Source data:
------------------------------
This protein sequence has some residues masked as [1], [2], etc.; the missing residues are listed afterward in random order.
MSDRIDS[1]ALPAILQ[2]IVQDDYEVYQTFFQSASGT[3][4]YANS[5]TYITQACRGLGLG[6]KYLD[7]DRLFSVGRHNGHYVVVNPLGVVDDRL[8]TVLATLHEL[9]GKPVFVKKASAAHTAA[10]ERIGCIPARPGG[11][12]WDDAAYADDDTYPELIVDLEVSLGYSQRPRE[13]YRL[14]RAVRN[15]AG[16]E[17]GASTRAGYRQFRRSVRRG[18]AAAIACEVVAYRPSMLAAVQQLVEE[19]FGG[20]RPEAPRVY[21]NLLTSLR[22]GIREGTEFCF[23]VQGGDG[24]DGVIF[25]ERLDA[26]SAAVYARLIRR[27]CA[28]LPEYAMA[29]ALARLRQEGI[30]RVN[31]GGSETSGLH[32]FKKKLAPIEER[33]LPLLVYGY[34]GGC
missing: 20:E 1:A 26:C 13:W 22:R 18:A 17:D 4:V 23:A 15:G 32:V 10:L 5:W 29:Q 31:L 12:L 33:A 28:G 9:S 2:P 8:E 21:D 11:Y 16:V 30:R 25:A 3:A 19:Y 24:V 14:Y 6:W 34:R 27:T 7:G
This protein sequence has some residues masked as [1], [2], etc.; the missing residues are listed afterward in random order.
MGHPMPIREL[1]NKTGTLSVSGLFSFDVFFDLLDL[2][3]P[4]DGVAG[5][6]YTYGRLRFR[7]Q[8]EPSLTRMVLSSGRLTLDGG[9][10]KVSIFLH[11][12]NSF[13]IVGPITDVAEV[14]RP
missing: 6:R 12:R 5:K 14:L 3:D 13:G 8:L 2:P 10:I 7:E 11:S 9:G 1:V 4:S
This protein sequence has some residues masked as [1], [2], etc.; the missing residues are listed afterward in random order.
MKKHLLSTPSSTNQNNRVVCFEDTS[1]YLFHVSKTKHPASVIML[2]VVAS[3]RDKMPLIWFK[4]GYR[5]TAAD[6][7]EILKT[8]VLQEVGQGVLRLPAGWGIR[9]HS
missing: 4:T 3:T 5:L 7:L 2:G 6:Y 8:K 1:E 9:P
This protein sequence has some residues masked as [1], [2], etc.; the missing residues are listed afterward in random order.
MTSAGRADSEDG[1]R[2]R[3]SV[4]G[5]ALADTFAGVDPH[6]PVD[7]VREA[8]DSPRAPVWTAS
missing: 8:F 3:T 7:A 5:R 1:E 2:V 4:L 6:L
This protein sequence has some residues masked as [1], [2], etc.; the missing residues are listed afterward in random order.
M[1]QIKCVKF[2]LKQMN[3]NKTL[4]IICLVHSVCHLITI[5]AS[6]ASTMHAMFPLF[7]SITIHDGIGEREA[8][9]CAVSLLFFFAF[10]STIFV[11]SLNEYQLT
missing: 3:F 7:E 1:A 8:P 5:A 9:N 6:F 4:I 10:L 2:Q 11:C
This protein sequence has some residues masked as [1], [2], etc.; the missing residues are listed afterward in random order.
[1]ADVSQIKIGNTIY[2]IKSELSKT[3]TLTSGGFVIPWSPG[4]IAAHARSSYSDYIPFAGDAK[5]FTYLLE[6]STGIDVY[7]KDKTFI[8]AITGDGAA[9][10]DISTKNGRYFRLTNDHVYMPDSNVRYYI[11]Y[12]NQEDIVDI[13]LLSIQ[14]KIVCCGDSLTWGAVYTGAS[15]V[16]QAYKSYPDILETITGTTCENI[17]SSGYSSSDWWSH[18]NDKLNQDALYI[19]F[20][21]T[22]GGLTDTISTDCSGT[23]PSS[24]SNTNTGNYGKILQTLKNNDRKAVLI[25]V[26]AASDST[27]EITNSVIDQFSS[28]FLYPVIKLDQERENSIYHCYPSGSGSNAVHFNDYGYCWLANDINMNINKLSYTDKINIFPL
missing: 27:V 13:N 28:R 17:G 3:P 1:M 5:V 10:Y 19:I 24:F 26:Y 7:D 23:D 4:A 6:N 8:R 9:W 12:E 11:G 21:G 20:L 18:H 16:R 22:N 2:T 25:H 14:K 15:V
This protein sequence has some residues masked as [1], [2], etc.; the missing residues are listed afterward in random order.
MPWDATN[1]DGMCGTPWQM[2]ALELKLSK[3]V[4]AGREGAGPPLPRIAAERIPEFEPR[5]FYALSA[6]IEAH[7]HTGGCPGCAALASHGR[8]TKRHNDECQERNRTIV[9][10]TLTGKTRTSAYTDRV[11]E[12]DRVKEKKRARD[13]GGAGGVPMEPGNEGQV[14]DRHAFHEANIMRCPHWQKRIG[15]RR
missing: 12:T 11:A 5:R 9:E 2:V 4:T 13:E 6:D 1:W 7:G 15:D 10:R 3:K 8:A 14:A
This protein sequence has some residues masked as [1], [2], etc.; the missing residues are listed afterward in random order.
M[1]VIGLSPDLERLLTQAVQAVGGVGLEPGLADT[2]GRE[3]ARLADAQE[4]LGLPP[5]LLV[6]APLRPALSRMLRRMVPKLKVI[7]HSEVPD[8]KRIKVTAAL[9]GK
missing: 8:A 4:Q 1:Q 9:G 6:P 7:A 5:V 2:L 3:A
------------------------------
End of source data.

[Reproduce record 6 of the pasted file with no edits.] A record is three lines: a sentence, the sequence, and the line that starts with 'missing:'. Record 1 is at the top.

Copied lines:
This protein sequence has some residues masked as [1], [2], etc.; the missing residues are listed afterward in random order.
[1]ADVSQIKIGNTIY[2]IKSELSKT[3]TLTSGGFVIPWSPG[4]IAAHARSSYSDYIPFAGDAK[5]FTYLLE[6]STGIDVY[7]KDKTFI[8]AITGDGAA[9][10]DISTKNGRYFRLTNDHVYMPDSNVRYYI[11]Y[12]NQEDIVDI[13]LLSIQ[14]KIVCCGDSLTWGAVYTGAS[15]V[16]QAYKSYPDILETITGTTCENI[17]SSGYSSSDWWSH[18]NDKLNQDALYI[19]F[20][21]T[22]GGLTDTISTDCSGT[23]PSS[24]SNTNTGNYGKILQTLKNNDRKAVLI[25]V[26]AASDST[27]EITNSVIDQFSS[28]FLYPVIKLDQERENSIYHCYPSGSGSNAVHFNDYGYCWLANDINMNINKLSYTDKINIFPL
missing: 27:V 13:N 28:R 17:G 3:P 1:M 5:V 10:Y 19:I 24:F 26:Y 7:D 23:D 4:A 6:N 8:R 9:W 12:E 11:G 21:G 20:L 18:H 16:R 22:N 2:T 25:H 14:K 15:V